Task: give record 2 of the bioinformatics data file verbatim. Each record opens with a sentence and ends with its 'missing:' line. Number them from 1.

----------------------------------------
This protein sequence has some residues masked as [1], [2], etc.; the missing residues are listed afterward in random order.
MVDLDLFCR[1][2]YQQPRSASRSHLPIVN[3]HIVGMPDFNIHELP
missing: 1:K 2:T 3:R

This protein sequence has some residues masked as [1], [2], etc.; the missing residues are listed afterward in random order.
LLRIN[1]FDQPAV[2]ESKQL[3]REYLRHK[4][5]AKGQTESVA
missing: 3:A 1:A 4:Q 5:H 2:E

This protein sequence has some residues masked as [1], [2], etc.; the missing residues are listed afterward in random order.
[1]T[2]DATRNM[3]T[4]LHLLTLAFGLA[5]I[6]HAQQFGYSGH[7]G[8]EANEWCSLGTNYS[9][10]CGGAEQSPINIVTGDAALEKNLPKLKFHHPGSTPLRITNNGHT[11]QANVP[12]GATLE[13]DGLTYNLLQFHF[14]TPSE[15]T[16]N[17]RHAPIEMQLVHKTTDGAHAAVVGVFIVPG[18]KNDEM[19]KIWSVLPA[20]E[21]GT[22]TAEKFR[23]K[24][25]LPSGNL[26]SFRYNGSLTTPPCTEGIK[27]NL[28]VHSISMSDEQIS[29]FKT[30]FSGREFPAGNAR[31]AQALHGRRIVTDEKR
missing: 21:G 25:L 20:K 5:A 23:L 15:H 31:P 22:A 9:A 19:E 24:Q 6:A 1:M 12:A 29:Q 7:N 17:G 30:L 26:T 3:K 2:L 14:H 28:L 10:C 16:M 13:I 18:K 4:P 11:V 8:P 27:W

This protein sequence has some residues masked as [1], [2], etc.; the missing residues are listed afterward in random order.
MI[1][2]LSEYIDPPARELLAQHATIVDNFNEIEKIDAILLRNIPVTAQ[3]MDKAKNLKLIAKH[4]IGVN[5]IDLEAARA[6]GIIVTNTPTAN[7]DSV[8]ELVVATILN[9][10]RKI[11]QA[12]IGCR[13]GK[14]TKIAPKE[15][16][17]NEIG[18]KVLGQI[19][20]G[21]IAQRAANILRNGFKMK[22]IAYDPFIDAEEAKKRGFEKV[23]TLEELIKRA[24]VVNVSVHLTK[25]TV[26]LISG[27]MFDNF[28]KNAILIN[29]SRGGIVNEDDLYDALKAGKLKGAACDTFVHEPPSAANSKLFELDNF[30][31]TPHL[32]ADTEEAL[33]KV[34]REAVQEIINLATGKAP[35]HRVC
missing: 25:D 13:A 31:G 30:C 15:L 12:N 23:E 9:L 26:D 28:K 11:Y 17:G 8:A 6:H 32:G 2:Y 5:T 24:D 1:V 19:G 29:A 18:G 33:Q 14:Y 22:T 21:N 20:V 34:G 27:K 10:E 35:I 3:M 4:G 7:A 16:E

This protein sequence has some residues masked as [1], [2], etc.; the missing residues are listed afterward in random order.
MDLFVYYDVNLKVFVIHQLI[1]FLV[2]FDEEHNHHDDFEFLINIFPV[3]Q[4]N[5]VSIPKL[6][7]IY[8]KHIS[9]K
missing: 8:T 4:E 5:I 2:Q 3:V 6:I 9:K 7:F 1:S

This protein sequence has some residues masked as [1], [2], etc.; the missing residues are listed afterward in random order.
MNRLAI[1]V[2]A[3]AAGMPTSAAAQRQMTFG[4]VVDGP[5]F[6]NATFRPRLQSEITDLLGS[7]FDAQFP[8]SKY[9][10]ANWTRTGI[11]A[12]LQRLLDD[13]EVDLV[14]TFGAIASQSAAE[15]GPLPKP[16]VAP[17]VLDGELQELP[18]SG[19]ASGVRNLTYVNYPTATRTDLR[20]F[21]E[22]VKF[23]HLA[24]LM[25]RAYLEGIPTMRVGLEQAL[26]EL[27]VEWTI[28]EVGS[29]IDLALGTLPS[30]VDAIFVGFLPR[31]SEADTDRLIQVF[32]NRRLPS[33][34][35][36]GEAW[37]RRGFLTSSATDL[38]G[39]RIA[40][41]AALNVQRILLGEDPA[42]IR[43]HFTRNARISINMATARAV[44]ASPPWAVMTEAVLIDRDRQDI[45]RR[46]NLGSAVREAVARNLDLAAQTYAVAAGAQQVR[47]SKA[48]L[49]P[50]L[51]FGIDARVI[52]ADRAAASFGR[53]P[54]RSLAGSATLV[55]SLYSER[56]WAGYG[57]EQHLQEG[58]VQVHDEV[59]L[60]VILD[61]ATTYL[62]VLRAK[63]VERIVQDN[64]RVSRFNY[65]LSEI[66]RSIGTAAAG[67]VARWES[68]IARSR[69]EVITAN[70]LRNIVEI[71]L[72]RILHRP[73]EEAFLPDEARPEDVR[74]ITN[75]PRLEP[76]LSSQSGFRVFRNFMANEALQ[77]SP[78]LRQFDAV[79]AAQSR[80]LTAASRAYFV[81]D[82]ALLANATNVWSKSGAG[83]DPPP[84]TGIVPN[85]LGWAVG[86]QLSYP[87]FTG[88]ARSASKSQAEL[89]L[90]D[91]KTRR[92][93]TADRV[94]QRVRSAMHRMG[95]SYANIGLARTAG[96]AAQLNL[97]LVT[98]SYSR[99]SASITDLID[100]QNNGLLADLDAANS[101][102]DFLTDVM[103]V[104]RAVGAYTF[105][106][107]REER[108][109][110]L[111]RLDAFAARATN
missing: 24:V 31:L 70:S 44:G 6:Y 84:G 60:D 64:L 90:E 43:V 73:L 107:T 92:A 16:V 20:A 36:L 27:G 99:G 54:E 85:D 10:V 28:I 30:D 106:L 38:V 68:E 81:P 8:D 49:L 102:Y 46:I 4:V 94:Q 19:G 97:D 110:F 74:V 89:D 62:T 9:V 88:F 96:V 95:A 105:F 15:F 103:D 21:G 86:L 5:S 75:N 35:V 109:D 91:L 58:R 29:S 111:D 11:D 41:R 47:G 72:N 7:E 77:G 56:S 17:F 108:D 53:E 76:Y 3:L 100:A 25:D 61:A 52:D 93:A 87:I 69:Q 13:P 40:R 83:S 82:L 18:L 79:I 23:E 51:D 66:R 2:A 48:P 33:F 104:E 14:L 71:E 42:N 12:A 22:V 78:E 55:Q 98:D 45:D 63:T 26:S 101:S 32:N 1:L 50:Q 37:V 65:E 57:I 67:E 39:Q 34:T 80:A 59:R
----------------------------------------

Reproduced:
This protein sequence has some residues masked as [1], [2], etc.; the missing residues are listed afterward in random order.
LLRIN[1]FDQPAV[2]ESKQL[3]REYLRHK[4][5]AKGQTESVA
missing: 3:A 1:A 4:Q 5:H 2:E